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some interesting Facts about macedonia


Macedonia is a country located in the central Balkan peninsula in Southeast Europe. It had been part of Yugoslavia, from which it declared independence in 1991. 


Statistics for macedonia


2,091,719 (July 2014 est.)


 Life expectancy at birth:


total population: 75.8 years 
male: 73.23 years 
female: 78.56 years (2014 est.)

Total fertility rate:


1.59 children born/woman (2014 est.)


Macedonian Orthodox 64.7%

Muslim 33.3%

other Christian 0.37%

other and unspecified 1.63% (2002 census)


Ethnic Groups

Macedonian 64.2%

Albanian 25.2%

Turkish 3.9%

Roma (Gypsy) 2.7%

Serb 1.8%

other 2.2% (2002 census)



GDP - per capita (PPP):


$10,800 (2013 est.) 


definition: age 15 and over can read and write 
total population: 97.4% 
male: 98.7% 
female: 96% (2011 est.)


School life expectancy (primary to tertiary education)



total: 13 years 
male: 13 years 
female: 13 years (2010)






  • The official name of the country Република Македонија (Republika Makedonija), translated as the Republic of Macedonia. Because of a dispute with Greece over use of the name Macedonia, it is known in official circles as Поранешна Југословенска Република Македонија (Poranešna Jugoslovenska Republika Makedonija), translated as the former Yugoslav Republic of Macedonia or FYROM.
  • Geography. Macedonia is a landlocked country.  It is bordered by Kosovo to the northwest, Serbia to the north, Bulgaria to the east, Greece to the south, and Albania to the west. The country is clearly defined by a central valley formed by the Vardar river and framed along its borders by mountain ranges. The terrain is mostly rugged, located between the Šar Mountains and Osogovo, which frame the valley of the Vardar river.
  • Conflict with Greece. The Republic of Macedonia constitutes approximately the northwestern third of the geographical region of Macedonia, which also comprises the neighboring parts of northern Greece and a smaller portion in southwestern Bulgaria. In the south, the Republic of Macedonia borders the region of Greek Macedonia. Greece's concerns are related to the ambiguity between the Republic of Macedonia, the Greek region of Macedonia and the ancient kingdom of Macedon which falls within Greek Macedonia. Greece opposes the use of the name Macedonia by the Republic of Macedonia without a geographical qualifier (such as "Northern Macedonia"). Millions of ethnic Greeks identify themselves as Macedonians, unrelated to the Slavic people who are associated with the Republic of Macedonia.  Greece also objects to the use of the term Macedonian when applied to the largest ethnic group in the Republic of Macedonia, and Greece accuses the Republic of Macedonia of using symbols that are part of Greece's culture.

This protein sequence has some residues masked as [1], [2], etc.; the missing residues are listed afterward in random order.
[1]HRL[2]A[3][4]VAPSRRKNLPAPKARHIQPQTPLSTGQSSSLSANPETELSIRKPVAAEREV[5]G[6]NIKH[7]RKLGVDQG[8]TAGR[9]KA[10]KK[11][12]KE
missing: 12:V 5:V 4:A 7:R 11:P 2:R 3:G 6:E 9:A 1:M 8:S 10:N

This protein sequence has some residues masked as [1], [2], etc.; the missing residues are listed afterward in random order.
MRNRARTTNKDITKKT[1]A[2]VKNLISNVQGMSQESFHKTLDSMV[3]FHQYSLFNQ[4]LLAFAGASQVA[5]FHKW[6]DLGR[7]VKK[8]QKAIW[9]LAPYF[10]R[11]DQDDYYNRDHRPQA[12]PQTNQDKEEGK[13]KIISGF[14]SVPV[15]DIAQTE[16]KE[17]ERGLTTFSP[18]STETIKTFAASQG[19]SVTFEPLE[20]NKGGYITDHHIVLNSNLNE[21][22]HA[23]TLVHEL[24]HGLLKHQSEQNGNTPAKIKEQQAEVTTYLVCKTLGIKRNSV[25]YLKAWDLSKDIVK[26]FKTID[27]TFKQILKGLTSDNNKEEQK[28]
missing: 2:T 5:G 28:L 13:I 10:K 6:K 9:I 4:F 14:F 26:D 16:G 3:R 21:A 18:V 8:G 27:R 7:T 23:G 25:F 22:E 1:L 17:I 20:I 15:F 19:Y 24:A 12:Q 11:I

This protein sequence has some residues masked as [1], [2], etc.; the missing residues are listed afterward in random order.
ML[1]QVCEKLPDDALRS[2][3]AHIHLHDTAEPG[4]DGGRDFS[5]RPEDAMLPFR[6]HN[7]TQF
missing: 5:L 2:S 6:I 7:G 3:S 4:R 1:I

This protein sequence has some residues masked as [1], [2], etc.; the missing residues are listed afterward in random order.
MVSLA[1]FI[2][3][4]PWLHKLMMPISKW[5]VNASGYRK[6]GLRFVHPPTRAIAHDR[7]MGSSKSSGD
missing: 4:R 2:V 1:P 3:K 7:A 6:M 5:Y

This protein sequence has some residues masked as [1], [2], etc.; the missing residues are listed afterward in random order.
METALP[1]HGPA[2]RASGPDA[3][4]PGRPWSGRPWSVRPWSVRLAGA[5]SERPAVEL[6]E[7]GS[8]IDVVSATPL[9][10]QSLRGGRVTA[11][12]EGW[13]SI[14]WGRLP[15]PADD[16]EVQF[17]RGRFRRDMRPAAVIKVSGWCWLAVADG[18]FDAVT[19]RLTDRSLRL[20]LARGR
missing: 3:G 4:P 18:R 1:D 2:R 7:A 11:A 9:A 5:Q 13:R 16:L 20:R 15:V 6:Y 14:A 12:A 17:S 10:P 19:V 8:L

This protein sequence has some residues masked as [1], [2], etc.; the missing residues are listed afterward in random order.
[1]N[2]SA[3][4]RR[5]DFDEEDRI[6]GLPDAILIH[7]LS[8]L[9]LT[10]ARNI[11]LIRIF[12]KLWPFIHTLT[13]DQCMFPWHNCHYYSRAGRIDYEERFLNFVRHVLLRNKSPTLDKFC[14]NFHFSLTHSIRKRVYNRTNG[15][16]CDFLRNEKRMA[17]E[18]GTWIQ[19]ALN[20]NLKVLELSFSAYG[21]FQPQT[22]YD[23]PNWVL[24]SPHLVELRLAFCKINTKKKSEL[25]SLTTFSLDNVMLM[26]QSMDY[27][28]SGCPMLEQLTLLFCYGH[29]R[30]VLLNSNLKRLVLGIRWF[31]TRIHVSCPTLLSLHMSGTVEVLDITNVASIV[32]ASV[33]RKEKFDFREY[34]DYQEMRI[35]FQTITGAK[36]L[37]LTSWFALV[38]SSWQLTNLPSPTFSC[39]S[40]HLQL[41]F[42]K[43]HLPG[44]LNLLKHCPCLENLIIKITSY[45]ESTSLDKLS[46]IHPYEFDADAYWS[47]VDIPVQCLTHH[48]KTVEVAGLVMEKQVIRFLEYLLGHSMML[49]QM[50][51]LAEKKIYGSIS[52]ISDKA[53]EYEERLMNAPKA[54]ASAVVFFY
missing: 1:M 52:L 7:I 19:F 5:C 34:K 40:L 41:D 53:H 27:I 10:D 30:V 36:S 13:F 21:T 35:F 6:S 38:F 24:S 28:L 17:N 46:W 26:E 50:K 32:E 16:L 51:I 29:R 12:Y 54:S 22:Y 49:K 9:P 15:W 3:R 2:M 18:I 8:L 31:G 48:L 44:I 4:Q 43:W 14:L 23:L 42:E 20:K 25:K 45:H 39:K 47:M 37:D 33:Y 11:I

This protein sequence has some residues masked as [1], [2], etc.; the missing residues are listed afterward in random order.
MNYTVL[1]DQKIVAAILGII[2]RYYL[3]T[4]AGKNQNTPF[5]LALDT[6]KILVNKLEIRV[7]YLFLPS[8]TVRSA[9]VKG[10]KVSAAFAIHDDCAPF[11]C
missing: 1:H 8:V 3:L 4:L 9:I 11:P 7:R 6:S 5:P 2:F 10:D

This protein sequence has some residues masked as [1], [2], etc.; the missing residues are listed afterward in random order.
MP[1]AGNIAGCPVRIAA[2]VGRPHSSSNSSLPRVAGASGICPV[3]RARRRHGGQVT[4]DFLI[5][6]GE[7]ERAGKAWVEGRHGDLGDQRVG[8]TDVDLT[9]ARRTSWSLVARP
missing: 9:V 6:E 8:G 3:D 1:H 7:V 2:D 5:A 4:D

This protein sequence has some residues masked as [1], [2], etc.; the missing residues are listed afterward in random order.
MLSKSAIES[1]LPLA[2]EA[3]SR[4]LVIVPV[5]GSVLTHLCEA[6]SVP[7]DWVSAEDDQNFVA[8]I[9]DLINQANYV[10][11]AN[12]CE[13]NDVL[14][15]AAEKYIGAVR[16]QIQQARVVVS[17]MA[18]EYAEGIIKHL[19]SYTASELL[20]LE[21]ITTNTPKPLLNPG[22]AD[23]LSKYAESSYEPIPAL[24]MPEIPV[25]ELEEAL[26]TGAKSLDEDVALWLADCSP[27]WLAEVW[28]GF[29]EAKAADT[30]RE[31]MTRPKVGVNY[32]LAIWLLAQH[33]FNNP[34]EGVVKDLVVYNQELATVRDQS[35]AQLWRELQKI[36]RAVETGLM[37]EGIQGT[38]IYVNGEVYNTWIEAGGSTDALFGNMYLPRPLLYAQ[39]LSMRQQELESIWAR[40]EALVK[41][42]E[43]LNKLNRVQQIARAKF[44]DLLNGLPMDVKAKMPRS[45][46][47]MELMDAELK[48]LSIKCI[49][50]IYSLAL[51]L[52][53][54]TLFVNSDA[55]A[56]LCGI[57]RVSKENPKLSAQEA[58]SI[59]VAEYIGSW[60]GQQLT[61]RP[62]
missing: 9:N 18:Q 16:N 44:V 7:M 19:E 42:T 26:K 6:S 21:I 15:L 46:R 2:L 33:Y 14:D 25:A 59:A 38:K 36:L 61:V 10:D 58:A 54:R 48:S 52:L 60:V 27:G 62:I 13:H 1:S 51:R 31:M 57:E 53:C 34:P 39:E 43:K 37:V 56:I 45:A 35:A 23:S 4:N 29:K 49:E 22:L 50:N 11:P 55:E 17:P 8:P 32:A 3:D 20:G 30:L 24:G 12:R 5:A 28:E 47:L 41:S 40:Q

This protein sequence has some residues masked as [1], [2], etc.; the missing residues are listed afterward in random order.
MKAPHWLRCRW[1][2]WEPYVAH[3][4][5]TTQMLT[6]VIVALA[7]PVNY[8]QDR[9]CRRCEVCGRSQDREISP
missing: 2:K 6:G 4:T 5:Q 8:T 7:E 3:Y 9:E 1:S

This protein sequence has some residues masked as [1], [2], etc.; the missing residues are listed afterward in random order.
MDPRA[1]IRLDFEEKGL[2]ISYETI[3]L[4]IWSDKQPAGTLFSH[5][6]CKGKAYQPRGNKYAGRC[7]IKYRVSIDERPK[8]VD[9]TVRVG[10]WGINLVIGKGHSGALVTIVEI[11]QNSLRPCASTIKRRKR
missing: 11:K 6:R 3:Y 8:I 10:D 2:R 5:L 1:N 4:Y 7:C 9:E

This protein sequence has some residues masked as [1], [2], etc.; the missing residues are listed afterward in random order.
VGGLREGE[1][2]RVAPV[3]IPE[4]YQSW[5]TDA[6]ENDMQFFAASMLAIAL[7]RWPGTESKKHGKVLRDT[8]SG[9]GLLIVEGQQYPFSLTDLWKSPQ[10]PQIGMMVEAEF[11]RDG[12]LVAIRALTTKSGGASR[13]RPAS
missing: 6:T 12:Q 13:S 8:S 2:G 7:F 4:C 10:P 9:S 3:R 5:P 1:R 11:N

• Capital. The country's capital is Skopje.  The city was founded The city founded by the Paeonians in the 3rd century BCE as Scupi.  It is lovated in a very strategic location, in a long valley between two hills on the banks of the Vardar River, which was a vital trade route.  Because of the myriad of influences in the history of the city there are many Byzantine churches and monasteries, ancient Roman aqueducts, and a large number of Ottoman mosques and other buildings.
  • Etymology. The country's name is very ancient.  There are three possible theories about the origin of the name Macedonia.  In Greek mythology Macedon was the name for the head of the Dorian tribe that settled the region. The second theory is that it came from the Greek adjective μακεδνός (makednós) meaning high, tall, or taper, from the noun μάκρος (mákros), meaning length in both Greek and Macedonian. similar to the same Doric word meaning great or heavy. The third theory is that  the name means people of the uplands in the old Macedonian language (μακι κεδόνες = maki-kedónes or high place).  Based on the Greek word Makednos, that would refer to the high mountains of the area.  The original Greek name for the area was Μακεδονίa (Makedonía), kingdom named after the ancient Macedonians. The name was originally believed to have meant either highlanders or the tall ones.
  • History.  Neolithic civiliations have inhabited the area as far back as 7000 BCE.  In ancient times the area that is now Macedonia was inhabited by the Thracians, Dardani, Enchelae, Pelagones, and Lyncestae. In 356 BCE Philip II of Macedon absorbed most of the region into the kingdom of Macedon. Philip's son Alexander the Great conquered most of the rest of the region. The Romans established the Province of Macedonia in 146 BCE. Later Slavic, Bulgar, Norman, Bulgarian, Serbian peoples settled in and/or conquered the region. Gradually, all of the central Balkans were conquered by the Ottoman Empire and remained under its domination for five centuries.
  • Lake Ohrid. Lake Ohrid is considered to be one of the oldest lakes and biotopes in the world, the oldest in Europe. It was formed between 4 and 10 million years ago.